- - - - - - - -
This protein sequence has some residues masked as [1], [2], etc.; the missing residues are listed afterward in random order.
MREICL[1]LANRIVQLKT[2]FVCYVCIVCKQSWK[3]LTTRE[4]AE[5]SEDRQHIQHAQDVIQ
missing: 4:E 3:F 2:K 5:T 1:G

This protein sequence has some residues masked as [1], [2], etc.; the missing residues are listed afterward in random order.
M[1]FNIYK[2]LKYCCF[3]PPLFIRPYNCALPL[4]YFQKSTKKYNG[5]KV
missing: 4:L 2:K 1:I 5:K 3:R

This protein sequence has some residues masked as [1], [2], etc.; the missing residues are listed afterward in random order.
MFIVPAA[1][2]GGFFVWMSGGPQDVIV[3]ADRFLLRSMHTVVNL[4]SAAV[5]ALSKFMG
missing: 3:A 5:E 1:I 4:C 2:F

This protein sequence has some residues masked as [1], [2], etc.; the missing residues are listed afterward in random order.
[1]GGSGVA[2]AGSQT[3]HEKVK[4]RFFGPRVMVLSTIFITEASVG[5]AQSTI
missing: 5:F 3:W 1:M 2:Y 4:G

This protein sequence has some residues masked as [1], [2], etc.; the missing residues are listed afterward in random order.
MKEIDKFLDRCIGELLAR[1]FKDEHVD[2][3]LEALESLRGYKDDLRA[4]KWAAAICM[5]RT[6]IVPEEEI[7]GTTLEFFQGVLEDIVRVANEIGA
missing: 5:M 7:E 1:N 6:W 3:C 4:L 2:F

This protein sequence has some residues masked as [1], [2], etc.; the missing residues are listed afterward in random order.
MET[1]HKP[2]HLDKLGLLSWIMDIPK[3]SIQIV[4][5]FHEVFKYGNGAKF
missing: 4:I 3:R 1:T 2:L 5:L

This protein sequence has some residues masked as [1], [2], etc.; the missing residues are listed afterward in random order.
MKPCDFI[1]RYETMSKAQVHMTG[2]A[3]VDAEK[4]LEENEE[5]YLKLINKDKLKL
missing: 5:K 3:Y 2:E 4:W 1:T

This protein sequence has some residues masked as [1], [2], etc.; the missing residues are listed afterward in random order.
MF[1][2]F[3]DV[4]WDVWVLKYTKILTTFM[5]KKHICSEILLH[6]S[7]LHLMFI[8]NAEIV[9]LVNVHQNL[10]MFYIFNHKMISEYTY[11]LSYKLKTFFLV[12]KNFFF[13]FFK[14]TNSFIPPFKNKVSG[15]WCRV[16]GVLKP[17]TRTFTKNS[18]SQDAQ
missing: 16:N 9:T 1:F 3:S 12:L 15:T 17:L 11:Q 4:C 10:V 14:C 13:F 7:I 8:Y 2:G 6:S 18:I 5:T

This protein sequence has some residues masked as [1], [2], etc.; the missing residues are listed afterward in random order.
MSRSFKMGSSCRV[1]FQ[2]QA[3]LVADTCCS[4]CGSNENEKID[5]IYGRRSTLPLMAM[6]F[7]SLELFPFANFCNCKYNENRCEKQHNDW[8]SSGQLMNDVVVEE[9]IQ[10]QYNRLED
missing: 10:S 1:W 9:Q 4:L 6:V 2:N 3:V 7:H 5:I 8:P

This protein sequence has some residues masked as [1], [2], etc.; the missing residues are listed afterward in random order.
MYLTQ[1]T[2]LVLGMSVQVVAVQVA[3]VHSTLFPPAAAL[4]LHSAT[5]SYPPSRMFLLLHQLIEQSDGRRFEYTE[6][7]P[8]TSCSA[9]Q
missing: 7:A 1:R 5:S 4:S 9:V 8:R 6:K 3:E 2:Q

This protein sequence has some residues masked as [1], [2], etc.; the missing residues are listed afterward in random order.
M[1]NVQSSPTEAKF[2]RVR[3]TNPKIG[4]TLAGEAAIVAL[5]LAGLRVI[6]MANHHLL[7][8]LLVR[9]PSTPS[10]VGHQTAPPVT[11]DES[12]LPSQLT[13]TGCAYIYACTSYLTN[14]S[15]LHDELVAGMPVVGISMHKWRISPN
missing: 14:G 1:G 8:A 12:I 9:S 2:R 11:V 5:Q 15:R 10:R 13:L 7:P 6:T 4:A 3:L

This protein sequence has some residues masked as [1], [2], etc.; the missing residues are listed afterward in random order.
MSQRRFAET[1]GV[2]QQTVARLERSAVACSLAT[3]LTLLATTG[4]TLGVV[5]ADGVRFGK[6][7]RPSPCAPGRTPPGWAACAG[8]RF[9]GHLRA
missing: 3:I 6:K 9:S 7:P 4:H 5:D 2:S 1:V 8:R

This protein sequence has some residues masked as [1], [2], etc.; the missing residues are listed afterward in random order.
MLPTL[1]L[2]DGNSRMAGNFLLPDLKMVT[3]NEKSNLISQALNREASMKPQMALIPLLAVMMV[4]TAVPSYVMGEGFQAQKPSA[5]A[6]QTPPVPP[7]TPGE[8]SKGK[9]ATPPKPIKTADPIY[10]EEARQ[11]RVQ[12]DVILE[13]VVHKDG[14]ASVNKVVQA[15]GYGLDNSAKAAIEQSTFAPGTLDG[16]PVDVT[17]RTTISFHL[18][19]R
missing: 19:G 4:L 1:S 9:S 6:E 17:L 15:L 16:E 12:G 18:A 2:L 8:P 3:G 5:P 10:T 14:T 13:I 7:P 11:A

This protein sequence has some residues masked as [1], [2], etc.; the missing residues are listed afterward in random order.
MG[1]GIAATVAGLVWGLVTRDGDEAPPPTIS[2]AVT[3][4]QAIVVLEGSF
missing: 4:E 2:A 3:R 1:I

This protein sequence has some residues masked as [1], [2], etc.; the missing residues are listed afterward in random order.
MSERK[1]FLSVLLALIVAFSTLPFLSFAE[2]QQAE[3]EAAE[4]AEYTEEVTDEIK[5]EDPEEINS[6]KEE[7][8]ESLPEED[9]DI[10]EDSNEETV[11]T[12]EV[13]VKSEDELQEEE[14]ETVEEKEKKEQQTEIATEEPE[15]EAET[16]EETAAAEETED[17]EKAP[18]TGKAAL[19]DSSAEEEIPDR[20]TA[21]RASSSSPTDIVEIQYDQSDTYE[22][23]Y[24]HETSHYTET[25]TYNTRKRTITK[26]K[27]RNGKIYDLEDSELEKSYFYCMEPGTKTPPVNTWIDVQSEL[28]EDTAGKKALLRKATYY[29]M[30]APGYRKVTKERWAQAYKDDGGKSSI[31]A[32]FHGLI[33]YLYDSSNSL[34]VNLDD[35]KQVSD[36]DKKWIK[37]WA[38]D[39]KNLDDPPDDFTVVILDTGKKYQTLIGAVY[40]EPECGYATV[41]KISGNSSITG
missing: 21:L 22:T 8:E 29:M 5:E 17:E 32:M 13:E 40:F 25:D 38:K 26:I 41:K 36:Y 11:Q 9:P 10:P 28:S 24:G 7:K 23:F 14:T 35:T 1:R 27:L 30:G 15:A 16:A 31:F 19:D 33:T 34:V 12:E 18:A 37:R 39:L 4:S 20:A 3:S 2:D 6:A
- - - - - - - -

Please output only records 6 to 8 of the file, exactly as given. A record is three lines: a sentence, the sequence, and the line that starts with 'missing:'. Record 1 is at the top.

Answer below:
This protein sequence has some residues masked as [1], [2], etc.; the missing residues are listed afterward in random order.
MET[1]HKP[2]HLDKLGLLSWIMDIPK[3]SIQIV[4][5]FHEVFKYGNGAKF
missing: 4:I 3:R 1:T 2:L 5:L

This protein sequence has some residues masked as [1], [2], etc.; the missing residues are listed afterward in random order.
MKPCDFI[1]RYETMSKAQVHMTG[2]A[3]VDAEK[4]LEENEE[5]YLKLINKDKLKL
missing: 5:K 3:Y 2:E 4:W 1:T

This protein sequence has some residues masked as [1], [2], etc.; the missing residues are listed afterward in random order.
MF[1][2]F[3]DV[4]WDVWVLKYTKILTTFM[5]KKHICSEILLH[6]S[7]LHLMFI[8]NAEIV[9]LVNVHQNL[10]MFYIFNHKMISEYTY[11]LSYKLKTFFLV[12]KNFFF[13]FFK[14]TNSFIPPFKNKVSG[15]WCRV[16]GVLKP[17]TRTFTKNS[18]SQDAQ
missing: 16:N 9:T 1:F 3:S 12:L 15:T 17:L 11:Q 4:C 10:V 14:C 13:F 7:I 8:Y 2:G 6:S 18:I 5:T